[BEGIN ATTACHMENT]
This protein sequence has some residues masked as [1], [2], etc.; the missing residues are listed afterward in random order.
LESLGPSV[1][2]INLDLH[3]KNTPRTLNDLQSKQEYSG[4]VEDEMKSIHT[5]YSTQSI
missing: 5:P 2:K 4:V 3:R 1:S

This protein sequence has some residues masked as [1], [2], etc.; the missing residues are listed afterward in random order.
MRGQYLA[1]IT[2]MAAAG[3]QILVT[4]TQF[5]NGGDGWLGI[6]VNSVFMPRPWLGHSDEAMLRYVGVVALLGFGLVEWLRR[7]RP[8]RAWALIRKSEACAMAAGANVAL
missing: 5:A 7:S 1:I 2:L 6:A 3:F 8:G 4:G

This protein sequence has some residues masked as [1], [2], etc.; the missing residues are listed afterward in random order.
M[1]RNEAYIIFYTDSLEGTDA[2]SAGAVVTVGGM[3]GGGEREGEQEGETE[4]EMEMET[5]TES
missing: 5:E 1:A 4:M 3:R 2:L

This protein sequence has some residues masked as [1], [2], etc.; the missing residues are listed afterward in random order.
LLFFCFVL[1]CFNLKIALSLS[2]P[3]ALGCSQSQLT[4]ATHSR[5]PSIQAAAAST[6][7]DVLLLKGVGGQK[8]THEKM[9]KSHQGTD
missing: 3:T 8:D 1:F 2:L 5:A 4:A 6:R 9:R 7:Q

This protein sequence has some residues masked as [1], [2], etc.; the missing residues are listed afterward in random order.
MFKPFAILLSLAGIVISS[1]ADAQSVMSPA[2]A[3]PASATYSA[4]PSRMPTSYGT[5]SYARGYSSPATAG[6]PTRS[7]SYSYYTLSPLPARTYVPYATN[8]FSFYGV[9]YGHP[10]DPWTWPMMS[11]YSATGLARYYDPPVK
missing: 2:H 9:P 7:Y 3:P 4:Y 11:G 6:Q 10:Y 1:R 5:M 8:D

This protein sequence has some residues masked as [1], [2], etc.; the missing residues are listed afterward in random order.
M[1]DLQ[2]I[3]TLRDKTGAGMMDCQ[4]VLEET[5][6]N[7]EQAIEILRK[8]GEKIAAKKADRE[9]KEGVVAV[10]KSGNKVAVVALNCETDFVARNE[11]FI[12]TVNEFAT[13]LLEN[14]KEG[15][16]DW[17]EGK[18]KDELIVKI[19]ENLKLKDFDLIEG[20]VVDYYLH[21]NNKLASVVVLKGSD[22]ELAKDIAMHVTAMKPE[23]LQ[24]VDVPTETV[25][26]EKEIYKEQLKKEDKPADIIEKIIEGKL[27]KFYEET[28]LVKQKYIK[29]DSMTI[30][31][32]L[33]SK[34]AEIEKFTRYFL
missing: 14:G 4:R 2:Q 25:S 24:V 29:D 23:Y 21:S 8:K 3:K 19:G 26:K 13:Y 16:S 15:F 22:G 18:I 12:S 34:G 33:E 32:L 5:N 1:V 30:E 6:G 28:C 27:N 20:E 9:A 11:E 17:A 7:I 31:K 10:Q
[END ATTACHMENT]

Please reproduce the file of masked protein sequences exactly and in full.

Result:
This protein sequence has some residues masked as [1], [2], etc.; the missing residues are listed afterward in random order.
LESLGPSV[1][2]INLDLH[3]KNTPRTLNDLQSKQEYSG[4]VEDEMKSIHT[5]YSTQSI
missing: 5:P 2:K 4:V 3:R 1:S

This protein sequence has some residues masked as [1], [2], etc.; the missing residues are listed afterward in random order.
MRGQYLA[1]IT[2]MAAAG[3]QILVT[4]TQF[5]NGGDGWLGI[6]VNSVFMPRPWLGHSDEAMLRYVGVVALLGFGLVEWLRR[7]RP[8]RAWALIRKSEACAMAAGANVAL
missing: 5:A 7:S 1:I 2:L 6:A 3:F 8:G 4:G

This protein sequence has some residues masked as [1], [2], etc.; the missing residues are listed afterward in random order.
M[1]RNEAYIIFYTDSLEGTDA[2]SAGAVVTVGGM[3]GGGEREGEQEGETE[4]EMEMET[5]TES
missing: 5:E 1:A 4:M 3:R 2:L

This protein sequence has some residues masked as [1], [2], etc.; the missing residues are listed afterward in random order.
LLFFCFVL[1]CFNLKIALSLS[2]P[3]ALGCSQSQLT[4]ATHSR[5]PSIQAAAAST[6][7]DVLLLKGVGGQK[8]THEKM[9]KSHQGTD
missing: 3:T 8:D 1:F 2:L 5:A 4:A 6:R 9:R 7:Q

This protein sequence has some residues masked as [1], [2], etc.; the missing residues are listed afterward in random order.
MFKPFAILLSLAGIVISS[1]ADAQSVMSPA[2]A[3]PASATYSA[4]PSRMPTSYGT[5]SYARGYSSPATAG[6]PTRS[7]SYSYYTLSPLPARTYVPYATN[8]FSFYGV[9]YGHP[10]DPWTWPMMS[11]YSATGLARYYDPPVK
missing: 2:H 9:P 7:Y 3:P 4:Y 11:G 6:Q 10:Y 1:R 5:M 8:D

This protein sequence has some residues masked as [1], [2], etc.; the missing residues are listed afterward in random order.
M[1]DLQ[2]I[3]TLRDKTGAGMMDCQ[4]VLEET[5][6]N[7]EQAIEILRK[8]GEKIAAKKADRE[9]KEGVVAV[10]KSGNKVAVVALNCETDFVARNE[11]FI[12]TVNEFAT[13]LLEN[14]KEG[15][16]DW[17]EGK[18]KDELIVKI[19]ENLKLKDFDLIEG[20]VVDYYLH[21]NNKLASVVVLKGSD[22]ELAKDIAMHVTAMKPE[23]LQ[24]VDVPTETV[25][26]EKEIYKEQLKKEDKPADIIEKIIEGKL[27]KFYEET[28]LVKQKYIK[29]DSMTI[30][31][32]L[33]SK[34]AEIEKFTRYFL
missing: 14:G 4:R 2:Q 25:S 24:V 29:D 23:Y 21:S 8:K 3:K 19:G 26:K 13:Y 16:S 15:F 22:G 18:I 12:S 34:G 33:E 32:L 5:N 1:V 30:E 6:G 28:C 27:N 20:E 9:A 11:E 17:A 7:I 31:K 10:Q